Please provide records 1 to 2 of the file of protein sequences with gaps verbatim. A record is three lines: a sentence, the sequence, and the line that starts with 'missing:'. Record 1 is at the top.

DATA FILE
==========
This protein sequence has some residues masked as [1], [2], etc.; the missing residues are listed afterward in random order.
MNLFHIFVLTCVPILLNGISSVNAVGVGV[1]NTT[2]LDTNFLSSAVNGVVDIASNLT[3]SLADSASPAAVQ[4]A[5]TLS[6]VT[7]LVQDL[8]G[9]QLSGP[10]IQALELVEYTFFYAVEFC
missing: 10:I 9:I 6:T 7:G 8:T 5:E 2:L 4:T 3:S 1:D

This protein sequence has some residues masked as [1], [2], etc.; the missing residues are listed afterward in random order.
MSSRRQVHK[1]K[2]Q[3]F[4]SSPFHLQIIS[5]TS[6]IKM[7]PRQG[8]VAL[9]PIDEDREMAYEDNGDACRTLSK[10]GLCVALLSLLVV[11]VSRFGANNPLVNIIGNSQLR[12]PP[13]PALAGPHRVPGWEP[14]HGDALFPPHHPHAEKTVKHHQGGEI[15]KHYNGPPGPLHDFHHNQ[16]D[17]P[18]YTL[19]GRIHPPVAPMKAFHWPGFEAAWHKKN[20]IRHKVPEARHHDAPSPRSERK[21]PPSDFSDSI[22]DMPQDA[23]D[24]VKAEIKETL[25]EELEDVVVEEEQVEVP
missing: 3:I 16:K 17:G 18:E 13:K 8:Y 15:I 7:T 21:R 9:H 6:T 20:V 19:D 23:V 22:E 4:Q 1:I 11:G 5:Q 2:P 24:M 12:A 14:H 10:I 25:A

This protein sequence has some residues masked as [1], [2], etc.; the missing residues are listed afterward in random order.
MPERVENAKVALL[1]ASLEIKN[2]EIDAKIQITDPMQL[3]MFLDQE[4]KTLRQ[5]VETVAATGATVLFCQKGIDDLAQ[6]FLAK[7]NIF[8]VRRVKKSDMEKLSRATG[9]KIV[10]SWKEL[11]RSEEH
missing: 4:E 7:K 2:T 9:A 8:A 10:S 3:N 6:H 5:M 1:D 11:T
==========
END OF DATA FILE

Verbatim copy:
This protein sequence has some residues masked as [1], [2], etc.; the missing residues are listed afterward in random order.
MNLFHIFVLTCVPILLNGISSVNAVGVGV[1]NTT[2]LDTNFLSSAVNGVVDIASNLT[3]SLADSASPAAVQ[4]A[5]TLS[6]VT[7]LVQDL[8]G[9]QLSGP[10]IQALELVEYTFFYAVEFC
missing: 10:I 9:I 6:T 7:G 8:T 5:E 2:L 4:T 3:S 1:D

This protein sequence has some residues masked as [1], [2], etc.; the missing residues are listed afterward in random order.
MSSRRQVHK[1]K[2]Q[3]F[4]SSPFHLQIIS[5]TS[6]IKM[7]PRQG[8]VAL[9]PIDEDREMAYEDNGDACRTLSK[10]GLCVALLSLLVV[11]VSRFGANNPLVNIIGNSQLR[12]PP[13]PALAGPHRVPGWEP[14]HGDALFPPHHPHAEKTVKHHQGGEI[15]KHYNGPPGPLHDFHHNQ[16]D[17]P[18]YTL[19]GRIHPPVAPMKAFHWPGFEAAWHKKN[20]IRHKVPEARHHDAPSPRSERK[21]PPSDFSDSI[22]DMPQDA[23]D[24]VKAEIKETL[25]EELEDVVVEEEQVEVP
missing: 3:I 16:K 17:G 18:E 13:K 8:Y 15:I 7:T 21:R 9:H 6:T 20:V 19:D 23:V 22:E 4:Q 1:I 11:G 5:Q 2:P 24:M 12:A 14:H 10:I 25:A